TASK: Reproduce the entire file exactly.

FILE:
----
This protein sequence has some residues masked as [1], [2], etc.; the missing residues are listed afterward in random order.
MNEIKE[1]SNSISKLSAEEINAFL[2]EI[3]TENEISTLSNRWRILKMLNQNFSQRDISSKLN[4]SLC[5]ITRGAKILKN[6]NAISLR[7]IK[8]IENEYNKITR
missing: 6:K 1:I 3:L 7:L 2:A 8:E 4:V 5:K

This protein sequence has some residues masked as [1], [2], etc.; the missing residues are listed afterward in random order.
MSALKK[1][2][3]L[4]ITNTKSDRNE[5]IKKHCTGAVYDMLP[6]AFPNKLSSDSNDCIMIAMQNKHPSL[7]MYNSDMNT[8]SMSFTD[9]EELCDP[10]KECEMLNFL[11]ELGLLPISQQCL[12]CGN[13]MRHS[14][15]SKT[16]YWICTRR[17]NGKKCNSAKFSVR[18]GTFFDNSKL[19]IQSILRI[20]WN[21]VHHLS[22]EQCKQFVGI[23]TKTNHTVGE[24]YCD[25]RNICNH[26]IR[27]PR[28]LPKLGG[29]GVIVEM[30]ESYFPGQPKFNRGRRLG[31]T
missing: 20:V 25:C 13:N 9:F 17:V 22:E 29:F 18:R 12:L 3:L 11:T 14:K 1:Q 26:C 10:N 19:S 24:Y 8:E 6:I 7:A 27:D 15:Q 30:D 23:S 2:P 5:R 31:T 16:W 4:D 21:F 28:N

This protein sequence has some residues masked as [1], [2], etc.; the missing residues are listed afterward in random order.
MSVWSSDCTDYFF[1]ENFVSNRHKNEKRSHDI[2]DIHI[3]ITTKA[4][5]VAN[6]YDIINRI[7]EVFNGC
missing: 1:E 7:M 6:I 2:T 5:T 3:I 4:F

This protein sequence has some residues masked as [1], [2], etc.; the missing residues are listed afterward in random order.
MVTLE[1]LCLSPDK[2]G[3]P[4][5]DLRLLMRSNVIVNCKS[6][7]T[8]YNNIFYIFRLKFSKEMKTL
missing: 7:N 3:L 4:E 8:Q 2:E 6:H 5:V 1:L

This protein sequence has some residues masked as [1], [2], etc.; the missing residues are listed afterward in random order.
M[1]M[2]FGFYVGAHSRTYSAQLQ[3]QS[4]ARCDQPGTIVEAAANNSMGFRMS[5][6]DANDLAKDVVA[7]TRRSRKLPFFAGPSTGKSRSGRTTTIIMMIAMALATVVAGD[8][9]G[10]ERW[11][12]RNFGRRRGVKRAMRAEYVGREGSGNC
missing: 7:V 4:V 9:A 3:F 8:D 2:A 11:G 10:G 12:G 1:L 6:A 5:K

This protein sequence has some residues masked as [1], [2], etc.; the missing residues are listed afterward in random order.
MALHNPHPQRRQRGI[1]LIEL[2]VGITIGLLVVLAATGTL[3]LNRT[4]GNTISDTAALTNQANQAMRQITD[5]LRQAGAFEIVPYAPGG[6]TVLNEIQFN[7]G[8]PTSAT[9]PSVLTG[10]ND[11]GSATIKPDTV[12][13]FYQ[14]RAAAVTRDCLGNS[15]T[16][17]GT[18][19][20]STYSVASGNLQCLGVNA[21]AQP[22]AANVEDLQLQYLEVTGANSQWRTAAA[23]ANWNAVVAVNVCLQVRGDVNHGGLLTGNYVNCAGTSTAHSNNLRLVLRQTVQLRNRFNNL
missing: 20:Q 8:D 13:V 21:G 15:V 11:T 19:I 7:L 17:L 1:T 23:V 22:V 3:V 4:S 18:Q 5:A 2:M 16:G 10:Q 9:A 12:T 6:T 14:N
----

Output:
This protein sequence has some residues masked as [1], [2], etc.; the missing residues are listed afterward in random order.
MNEIKE[1]SNSISKLSAEEINAFL[2]EI[3]TENEISTLSNRWRILKMLNQNFSQRDISSKLN[4]SLC[5]ITRGAKILKN[6]NAISLR[7]IK[8]IENEYNKITR
missing: 6:K 1:I 3:L 7:L 2:A 8:E 4:V 5:K

This protein sequence has some residues masked as [1], [2], etc.; the missing residues are listed afterward in random order.
MSALKK[1][2][3]L[4]ITNTKSDRNE[5]IKKHCTGAVYDMLP[6]AFPNKLSSDSNDCIMIAMQNKHPSL[7]MYNSDMNT[8]SMSFTD[9]EELCDP[10]KECEMLNFL[11]ELGLLPISQQCL[12]CGN[13]MRHS[14][15]SKT[16]YWICTRR[17]NGKKCNSAKFSVR[18]GTFFDNSKL[19]IQSILRI[20]WN[21]VHHLS[22]EQCKQFVGI[23]TKTNHTVGE[24]YCD[25]RNICNH[26]IR[27]PR[28]LPKLGG[29]GVIVEM[30]ESYFPGQPKFNRGRRLG[31]T
missing: 20:V 25:C 13:N 9:F 17:V 22:E 29:F 18:R 12:L 3:L 11:T 14:K 1:Q 26:C 10:N 19:S 24:Y 8:E 6:I 7:A 27:D 15:Q 30:D 23:S 2:P 5:R 31:T 16:W 4:D 21:F 28:N

This protein sequence has some residues masked as [1], [2], etc.; the missing residues are listed afterward in random order.
MSVWSSDCTDYFF[1]ENFVSNRHKNEKRSHDI[2]DIHI[3]ITTKA[4][5]VAN[6]YDIINRI[7]EVFNGC
missing: 1:E 7:M 6:I 2:T 5:T 3:I 4:F

This protein sequence has some residues masked as [1], [2], etc.; the missing residues are listed afterward in random order.
MVTLE[1]LCLSPDK[2]G[3]P[4][5]DLRLLMRSNVIVNCKS[6][7]T[8]YNNIFYIFRLKFSKEMKTL
missing: 7:N 3:L 4:E 8:Q 2:E 6:H 5:V 1:L

This protein sequence has some residues masked as [1], [2], etc.; the missing residues are listed afterward in random order.
M[1]M[2]FGFYVGAHSRTYSAQLQ[3]QS[4]ARCDQPGTIVEAAANNSMGFRMS[5][6]DANDLAKDVVA[7]TRRSRKLPFFAGPSTGKSRSGRTTTIIMMIAMALATVVAGD[8][9]G[10]ERW[11][12]RNFGRRRGVKRAMRAEYVGREGSGNC
missing: 7:V 4:V 9:A 3:F 8:D 2:A 11:G 10:G 12:G 1:L 6:A 5:K

This protein sequence has some residues masked as [1], [2], etc.; the missing residues are listed afterward in random order.
MALHNPHPQRRQRGI[1]LIEL[2]VGITIGLLVVLAATGTL[3]LNRT[4]GNTISDTAALTNQANQAMRQITD[5]LRQAGAFEIVPYAPGG[6]TVLNEIQFN[7]G[8]PTSAT[9]PSVLTG[10]ND[11]GSATIKPDTV[12][13]FYQ[14]RAAAVTRDCLGNS[15]T[16][17]GT[18][19][20]STYSVASGNLQCLGVNA[21]AQP[22]AANVEDLQLQYLEVTGANSQWRTAAA[23]ANWNAVVAVNVCLQVRGDVNHGGLLTGNYVNCAGTSTAHSNNLRLVLRQTVQLRNRFNNL
missing: 20:Q 8:D 13:V 21:G 15:V 11:T 19:I 7:L 17:L 1:T 23:V 22:V 3:V 4:S 18:Q 5:A 2:M 16:G 10:Q 9:A 12:T 6:T 14:N